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After leftist candidate Andres Manuel Lopez Obrador lost the tightest presidential election in Mexican history, he launched a legal challenge through the courts and a more provocative challenge on the streets. On Monday, the federal electoral tribunal rejected Mr. Lopez Obrador's claim that he was robbed of victory through widespread fraud and other illegalities, and it refused to order a recount of all the ballots. That should be the final word on an election that outside observers had earlier said was both clean and fair. But Mr. Lopez Obrador refuses to accept the decision of the Mexican people. In so doing, he puts at risk the very democratic freedoms he claims to cherish.

The panel of seven judges did annul almost 159,000 ballots after a partial recount of returns from close to 12,000 polling stations. They ruled that the ballots had been spoiled through human error, not deliberate acts of fraud, and that the mistakes had not done more harm to Mr. Lopez Obrador than to his conservative opponent, Filipe Calderon. "Based on all the annulments that were deemed necessary, all the parties lost a considerable number of votes, but that did not affect the result," Magistrate Jose Alejandro Luna Ramos said, as the judges explained the reasons for their ruling in open court.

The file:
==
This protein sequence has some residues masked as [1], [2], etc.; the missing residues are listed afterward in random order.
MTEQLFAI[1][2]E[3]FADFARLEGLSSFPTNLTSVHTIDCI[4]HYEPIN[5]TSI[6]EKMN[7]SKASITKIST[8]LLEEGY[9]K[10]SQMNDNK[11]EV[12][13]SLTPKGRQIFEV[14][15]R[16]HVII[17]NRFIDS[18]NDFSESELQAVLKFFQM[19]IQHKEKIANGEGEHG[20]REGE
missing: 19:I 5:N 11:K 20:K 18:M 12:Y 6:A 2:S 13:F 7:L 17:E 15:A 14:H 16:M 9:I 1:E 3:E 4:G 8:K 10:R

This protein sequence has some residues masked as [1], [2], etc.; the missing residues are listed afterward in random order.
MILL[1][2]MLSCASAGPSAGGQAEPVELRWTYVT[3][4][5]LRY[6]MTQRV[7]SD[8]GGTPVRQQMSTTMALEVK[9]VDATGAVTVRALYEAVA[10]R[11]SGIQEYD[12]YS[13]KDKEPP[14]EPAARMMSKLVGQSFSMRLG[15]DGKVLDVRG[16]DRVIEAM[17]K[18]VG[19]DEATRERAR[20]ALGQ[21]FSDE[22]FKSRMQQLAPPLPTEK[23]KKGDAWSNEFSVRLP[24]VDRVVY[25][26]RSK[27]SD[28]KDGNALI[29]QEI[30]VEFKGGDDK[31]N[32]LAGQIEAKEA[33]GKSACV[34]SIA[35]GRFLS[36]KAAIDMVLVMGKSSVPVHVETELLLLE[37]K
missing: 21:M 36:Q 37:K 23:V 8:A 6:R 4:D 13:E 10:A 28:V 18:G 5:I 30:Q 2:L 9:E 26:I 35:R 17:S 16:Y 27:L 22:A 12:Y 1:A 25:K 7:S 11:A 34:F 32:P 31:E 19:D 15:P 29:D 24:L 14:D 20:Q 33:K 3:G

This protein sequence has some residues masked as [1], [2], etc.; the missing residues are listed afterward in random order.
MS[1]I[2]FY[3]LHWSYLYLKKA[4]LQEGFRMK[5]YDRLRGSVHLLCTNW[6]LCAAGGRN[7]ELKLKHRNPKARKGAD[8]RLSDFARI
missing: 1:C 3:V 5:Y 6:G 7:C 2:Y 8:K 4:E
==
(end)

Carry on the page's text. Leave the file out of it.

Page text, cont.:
Mr. Lopez Obrador accuses the judges of being in the pockets of the ruling elite and says their finding is part of a conspiracy to keep him from power. "With this decision, the constitutional order is broken and the road is opened for a usurper to occupy the presidency through a coup d'état." But the former populist mayor of Mexico City has done more than hurl incendiary invective at the institutions of the state. He has vowed to continue the fight to "save democracy" and has raised the spectre of an "alternative" government -- with him as president -- that could collect taxes and provide services to people who feel ignored by those currently in power. He has already shown his ability to rouse his supporters to action, encouraging mass demonstrations that blocked major roads in the capital and brought commerce to a standstill. Now he is talking of actions that threaten the very survival of Mexico's still fragile democracy. No wonder many of his own supporters have said he should accept that he lost.

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In Mexico, the electoral process was revamped in the 1990s with the specific intention of preventing the sort of manipulation, fraud and corruption that was once so prevalent when the country was in the seven-decade grip of the Institutional Revolutionary Party (PRI). Both the non-partisan Federal Election Institute, which runs elections, and the electoral court were the direct result of those reforms.

Mr. Lopez Obrador needs to follow the path of all candidates who lose tough democratic elections. He should respect the judicial process, accept defeat and either retire from the field or channel his anger and frustration into avenues that make the system work better, not those that would tear it apart.

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